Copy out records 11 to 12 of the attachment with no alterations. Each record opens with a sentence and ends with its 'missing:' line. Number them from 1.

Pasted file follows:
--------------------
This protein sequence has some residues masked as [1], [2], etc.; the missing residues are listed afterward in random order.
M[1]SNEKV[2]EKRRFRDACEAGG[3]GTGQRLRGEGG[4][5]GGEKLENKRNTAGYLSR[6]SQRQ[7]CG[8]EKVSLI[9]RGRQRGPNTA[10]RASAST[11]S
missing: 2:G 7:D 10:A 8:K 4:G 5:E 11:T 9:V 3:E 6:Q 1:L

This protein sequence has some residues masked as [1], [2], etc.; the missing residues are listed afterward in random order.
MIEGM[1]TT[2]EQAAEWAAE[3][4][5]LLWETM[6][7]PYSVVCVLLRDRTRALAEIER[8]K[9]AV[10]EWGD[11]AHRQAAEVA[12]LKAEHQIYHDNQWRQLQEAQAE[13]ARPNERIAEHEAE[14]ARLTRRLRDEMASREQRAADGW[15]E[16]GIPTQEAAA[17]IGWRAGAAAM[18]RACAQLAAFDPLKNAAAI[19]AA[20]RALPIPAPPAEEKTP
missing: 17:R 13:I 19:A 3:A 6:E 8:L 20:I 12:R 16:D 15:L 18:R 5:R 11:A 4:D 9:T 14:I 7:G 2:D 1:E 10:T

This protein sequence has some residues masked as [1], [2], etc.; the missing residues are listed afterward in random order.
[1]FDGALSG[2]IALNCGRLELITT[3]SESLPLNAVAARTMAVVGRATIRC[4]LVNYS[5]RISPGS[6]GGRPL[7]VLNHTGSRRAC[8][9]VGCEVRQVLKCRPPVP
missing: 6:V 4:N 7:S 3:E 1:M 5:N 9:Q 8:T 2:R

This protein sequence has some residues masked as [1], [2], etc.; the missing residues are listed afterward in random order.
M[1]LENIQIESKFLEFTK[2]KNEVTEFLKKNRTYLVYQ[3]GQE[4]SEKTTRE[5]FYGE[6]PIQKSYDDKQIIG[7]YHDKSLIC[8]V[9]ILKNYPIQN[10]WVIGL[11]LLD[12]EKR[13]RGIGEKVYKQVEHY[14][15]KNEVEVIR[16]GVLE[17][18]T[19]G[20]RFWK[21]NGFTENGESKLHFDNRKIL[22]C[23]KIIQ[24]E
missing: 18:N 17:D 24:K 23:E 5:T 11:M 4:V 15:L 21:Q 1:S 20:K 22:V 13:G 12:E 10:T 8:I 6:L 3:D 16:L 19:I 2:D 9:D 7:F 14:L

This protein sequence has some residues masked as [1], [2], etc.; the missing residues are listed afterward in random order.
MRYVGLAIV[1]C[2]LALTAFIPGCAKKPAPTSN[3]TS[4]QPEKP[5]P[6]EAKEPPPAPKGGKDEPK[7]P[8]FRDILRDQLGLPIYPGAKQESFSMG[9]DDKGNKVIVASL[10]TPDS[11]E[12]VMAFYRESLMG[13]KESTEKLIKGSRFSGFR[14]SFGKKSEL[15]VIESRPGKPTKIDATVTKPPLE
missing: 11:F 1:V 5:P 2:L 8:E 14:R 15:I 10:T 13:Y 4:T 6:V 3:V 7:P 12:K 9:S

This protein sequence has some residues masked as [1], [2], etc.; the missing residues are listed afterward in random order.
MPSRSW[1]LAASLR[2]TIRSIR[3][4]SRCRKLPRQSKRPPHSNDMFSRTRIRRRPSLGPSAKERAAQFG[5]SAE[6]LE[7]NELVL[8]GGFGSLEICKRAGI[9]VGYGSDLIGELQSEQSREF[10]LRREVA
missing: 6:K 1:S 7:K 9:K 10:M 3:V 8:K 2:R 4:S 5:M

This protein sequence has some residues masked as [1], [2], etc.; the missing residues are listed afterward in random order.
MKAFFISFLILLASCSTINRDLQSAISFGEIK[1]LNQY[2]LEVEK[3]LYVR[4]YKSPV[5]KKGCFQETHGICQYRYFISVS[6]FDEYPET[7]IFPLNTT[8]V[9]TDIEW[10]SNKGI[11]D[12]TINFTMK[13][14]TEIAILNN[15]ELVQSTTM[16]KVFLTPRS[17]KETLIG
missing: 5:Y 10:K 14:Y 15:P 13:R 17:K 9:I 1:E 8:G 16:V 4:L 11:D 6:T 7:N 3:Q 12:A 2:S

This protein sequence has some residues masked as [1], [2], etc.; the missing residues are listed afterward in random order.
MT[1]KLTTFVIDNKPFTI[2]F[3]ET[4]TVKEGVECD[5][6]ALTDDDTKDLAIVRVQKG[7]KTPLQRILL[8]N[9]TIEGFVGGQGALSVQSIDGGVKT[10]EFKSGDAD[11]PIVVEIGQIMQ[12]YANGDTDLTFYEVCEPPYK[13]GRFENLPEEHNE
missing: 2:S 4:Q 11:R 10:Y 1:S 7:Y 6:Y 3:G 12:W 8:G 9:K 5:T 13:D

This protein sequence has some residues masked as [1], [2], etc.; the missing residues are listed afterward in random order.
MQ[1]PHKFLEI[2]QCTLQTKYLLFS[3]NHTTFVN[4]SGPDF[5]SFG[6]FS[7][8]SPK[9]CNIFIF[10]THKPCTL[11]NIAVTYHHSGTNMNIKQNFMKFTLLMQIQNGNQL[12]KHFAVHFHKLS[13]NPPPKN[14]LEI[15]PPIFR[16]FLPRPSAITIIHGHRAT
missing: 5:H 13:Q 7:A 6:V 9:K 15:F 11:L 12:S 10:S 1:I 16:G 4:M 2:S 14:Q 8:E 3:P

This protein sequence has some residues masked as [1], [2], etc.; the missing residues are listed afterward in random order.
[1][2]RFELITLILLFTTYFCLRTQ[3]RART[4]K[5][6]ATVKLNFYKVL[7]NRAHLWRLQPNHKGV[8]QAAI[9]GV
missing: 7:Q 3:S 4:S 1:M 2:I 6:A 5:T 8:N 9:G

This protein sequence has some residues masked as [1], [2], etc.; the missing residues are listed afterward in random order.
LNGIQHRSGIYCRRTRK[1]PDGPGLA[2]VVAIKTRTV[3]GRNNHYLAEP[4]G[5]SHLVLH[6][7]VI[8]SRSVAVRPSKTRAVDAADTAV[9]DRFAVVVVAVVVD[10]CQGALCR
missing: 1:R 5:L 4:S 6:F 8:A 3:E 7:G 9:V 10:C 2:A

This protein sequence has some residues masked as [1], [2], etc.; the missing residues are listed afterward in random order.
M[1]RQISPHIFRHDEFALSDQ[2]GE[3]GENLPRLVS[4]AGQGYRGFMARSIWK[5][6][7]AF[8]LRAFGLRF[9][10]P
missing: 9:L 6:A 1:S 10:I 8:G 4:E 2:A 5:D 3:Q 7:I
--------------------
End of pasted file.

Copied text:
This protein sequence has some residues masked as [1], [2], etc.; the missing residues are listed afterward in random order.
LNGIQHRSGIYCRRTRK[1]PDGPGLA[2]VVAIKTRTV[3]GRNNHYLAEP[4]G[5]SHLVLH[6][7]VI[8]SRSVAVRPSKTRAVDAADTAV[9]DRFAVVVVAVVVD[10]CQGALCR
missing: 1:R 5:L 4:S 6:F 8:A 3:E 7:G 9:V 10:C 2:A

This protein sequence has some residues masked as [1], [2], etc.; the missing residues are listed afterward in random order.
M[1]RQISPHIFRHDEFALSDQ[2]GE[3]GENLPRLVS[4]AGQGYRGFMARSIWK[5][6][7]AF[8]LRAFGLRF[9][10]P
missing: 9:L 6:A 1:S 10:I 8:G 4:E 2:A 5:D 3:Q 7:I